This article prompted me to find the fight on YouTube. I’d never seen it before, way before my time. It’s a thing of beauty. Frazier’s a marvel to watch. He’s just relentless, burrowing in under Ali’s long reach, seemingly impervious to the pounding he’s taking, always attacking. Knowing the backstory makes it all the more enjoyable. This Fifth Round has me literally cheering Frazier on.
I’ve been around the fights a little bit, I’ve never seen anything close to this caliber. You’re lucky to have lived this this era of boxing. Awesome stuff.
Amen. Couldn't agree more.
I was young (teenager) when Frazier beat Ali.
I became more involved in boxing when my son started boxing. I have respect for any boxer willing to get in the ring. It is such a tough sport. I didn't like Ali, with his big mouth, when I was young and think even less of him now. Ali went out of his way to demean opponents, totally classless.
Same here. I had a connection with one of the big Philly promoters back in the day, so we were able to sit ringside for many a fight at the Blue Horizon and at the Sands down in Atlantic City back in the 80s and 90s. Got to know Meldrick Taylor a little bit too (the Chavez fight still kills me). You watch these guys up close and see what they subject themselves to, you can't help but respect the heck out of them. It got to the point were I'd have butterflies just watching them climb into ring.
I'm sure you know that feeling on a whole other level.
It's a funny story.
My son was in 6th grade and had the worst football coach I've ever seen. So I told him after one practice we normally say you have to finish what you started, but this time it's okay to quit. He said to me if I quit playing football can I box. We went straight from practice to a local gym (David Diaz fought out of it) and he started boxing.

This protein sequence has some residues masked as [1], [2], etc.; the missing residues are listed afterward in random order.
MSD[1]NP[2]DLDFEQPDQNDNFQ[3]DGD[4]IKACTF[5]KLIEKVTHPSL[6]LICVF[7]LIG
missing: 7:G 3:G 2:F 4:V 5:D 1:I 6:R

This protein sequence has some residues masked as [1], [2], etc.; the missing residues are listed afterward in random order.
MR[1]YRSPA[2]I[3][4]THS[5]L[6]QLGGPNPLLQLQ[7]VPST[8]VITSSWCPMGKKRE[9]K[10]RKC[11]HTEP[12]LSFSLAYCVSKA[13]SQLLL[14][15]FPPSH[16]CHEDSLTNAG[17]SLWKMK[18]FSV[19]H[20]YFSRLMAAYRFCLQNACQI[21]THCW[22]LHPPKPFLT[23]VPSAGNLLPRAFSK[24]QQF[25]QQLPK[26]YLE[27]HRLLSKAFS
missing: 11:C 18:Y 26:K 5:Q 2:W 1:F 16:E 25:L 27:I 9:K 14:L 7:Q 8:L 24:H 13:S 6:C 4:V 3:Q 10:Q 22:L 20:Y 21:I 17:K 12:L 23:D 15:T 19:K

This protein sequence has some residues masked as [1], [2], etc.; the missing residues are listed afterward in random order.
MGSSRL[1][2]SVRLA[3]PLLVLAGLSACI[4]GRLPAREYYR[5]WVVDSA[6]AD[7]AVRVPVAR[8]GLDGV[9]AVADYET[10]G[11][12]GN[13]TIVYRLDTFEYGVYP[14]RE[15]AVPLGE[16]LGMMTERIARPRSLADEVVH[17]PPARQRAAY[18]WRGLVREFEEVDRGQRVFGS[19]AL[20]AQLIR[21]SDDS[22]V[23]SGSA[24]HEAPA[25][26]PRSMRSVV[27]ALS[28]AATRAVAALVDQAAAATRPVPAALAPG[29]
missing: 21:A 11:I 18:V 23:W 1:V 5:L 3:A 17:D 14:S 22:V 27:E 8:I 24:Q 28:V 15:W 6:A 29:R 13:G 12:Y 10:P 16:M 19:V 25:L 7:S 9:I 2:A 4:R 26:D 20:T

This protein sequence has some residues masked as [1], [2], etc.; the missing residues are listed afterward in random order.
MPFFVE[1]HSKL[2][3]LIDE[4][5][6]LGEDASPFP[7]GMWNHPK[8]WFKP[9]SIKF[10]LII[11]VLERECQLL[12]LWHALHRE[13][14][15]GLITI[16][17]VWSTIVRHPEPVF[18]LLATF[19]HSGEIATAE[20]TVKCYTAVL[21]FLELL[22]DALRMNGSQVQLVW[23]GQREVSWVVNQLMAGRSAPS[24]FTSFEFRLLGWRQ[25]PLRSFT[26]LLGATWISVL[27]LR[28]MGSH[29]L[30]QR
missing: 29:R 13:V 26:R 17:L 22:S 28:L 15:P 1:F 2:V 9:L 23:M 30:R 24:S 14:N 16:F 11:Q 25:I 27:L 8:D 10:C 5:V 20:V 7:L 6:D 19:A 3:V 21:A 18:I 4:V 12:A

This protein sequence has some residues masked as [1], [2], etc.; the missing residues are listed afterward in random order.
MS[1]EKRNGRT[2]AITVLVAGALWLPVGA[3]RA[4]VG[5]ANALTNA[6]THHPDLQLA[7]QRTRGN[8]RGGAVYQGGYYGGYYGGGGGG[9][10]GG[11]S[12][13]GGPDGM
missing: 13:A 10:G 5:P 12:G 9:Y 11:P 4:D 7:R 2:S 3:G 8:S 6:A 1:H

We got home and I told my wife we had good news and bad news. The good news was he was done with football for now (she hated it, typical soccer mom). She was jumping up and down and then realized there was bad news and asked. I said "he's boxing now".
He did pretty well, soph. year he was the state silver gloves champ and lost in the nationals. I think he wanted to stick with it, but his varsity baseball coach told him since it was a sport he was doing outside HS he would have to be at baseball workouts or forget playing baseball. He asked me what he should do and I told him which sport do you like and which sport do you love. He choose baseball.
I really wish more young men got involved in sports that are as emotionally demanding as boxing. I think it teaches perspective and discipline. Our experience traveling to various inner city gyms was great. We were always treated well.
He was like Kelly Pavlik. A tall skinny 1-2 puncher, but he was also a southpaw.
Hope I didn't bore you with the details. It was fun to remember.
Got to know Meldrick Taylor a little bit too (the Chavez fight still kills me). You watch these guys up close and see what they subject themselves to, you can't help but respect the heck out of them.
Man that had to be so great. I'm looking to go to Atlantic City, or Las Vegas, when my son is done with baseball to see a championship fight.
You will be missed.